June 29, 2010

What Americans "Thought"

Sadly, the question asked at the end of the piece below -- "Is this what Americans thought they were getting when they elected a new president?" -- assumes facts that  are not in evidence, i.e., those who elected this president actually gave it any thought. // IBD Editorials  |  June 28, 2010

Fessing Up

Iran: We now have it on high authority from within the Obama administration that the new sanctions against the regime will not stop Tehran's nuclear weapons ambitions. They're all about show, not substance.

CIA Director Leon Panetta, when asked if sanctions will deter
from developing a nuclear weapon, replied chillingly:
"Probably not."  

All the think tank reports by foreign policy experts, all the on-background quotes to reporters from anonymous "Western diplomats," all the defiant taunts from Iranian officials — none of these has the weight of Sunday's confession from President Obama's own CIA director that intensified economic sanctions are not going to prevent Tehran's terrorist regime from getting the bomb.

On ABC News' "This Week," CIA chief Leon Panetta, a former senior Democratic congressman and White House chief of staff for Bill Clinton, admitted of the sanctions passed earlier in the month by Congress: "Will it deter them from their ambitions with regards to nuclear capability? Probably not."

So the sanctions are just a charade. We're "doing something" that doesn't really do anything.

The rest of what Panetta had to say was chilling. "I think they continue to work on designs" in weaponization, he said, adding "we think they have enough low-enriched uranium right now for two weapons. ... It would probably take a year to get there, probably another year to develop the kind of weapon delivery system in order to make that viable."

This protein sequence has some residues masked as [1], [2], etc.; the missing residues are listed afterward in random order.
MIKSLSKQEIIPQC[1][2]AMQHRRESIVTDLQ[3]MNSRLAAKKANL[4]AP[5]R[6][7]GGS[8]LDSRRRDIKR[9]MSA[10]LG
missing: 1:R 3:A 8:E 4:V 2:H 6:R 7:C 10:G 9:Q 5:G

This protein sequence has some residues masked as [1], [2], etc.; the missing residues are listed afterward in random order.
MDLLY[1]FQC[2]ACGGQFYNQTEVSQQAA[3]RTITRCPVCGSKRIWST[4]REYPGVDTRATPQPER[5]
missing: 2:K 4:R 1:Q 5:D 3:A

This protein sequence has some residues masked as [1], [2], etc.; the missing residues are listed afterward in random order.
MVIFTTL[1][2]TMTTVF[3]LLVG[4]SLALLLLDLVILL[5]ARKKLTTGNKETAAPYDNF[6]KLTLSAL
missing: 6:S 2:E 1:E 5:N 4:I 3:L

There was also a possible cat that Panetta let out of the bag regarding proof of Iran's intentions. Addressing the technical troubles Iran has run into with its nuclear enrichment, he said that "we continue to urge them to engage in peaceful use of nuclear power. If they did that, they wouldn't have these concerns. They wouldn't have these problems."

That sounds like the U.S. has intelligence showing Iran's technical enrichment problems are connected to weaponization efforts — otherwise how would they not "have these problems," as Panetta put it, if they stuck to the "peaceful use of nuclear power"?

The news on Iranian nukes sometimes reads like black farce. Russian President Dmitry Medvedev, for instance, on Monday called Panetta's statement about Tehran having two bombs in a year or two "alarming." But who is it that over so many years has built Iran's nuclear program? Russia.

Meanwhile, Israel's Ynet News reports of a scheduled secret meeting between a U.S. envoy and representatives of the Iranian-backed Hamas terrorist group in an Arab country, where they will be handed a letter from the Obama administration. Talk those terrorists into submission.

The speaker of Iran's parliament on Monday responded to a G-8 statement against Iran: "You will take this wish to grave if you think that nuclear technology in Iran will stop." And Iran president Mahmoud Ahmadinejad on Monday warned, "Iran's huge energy is about to be released, meaning that even sanctions will have no effect."

The president knows that the two elements of his Iran policy — talk and new sanctions — won't prevent a nuclear-armed Iran. That means official U.S. policy is: toleration of a nuclear terrorist state.

Is this what Americans thought they were getting when they elected a new president?

Original article here.


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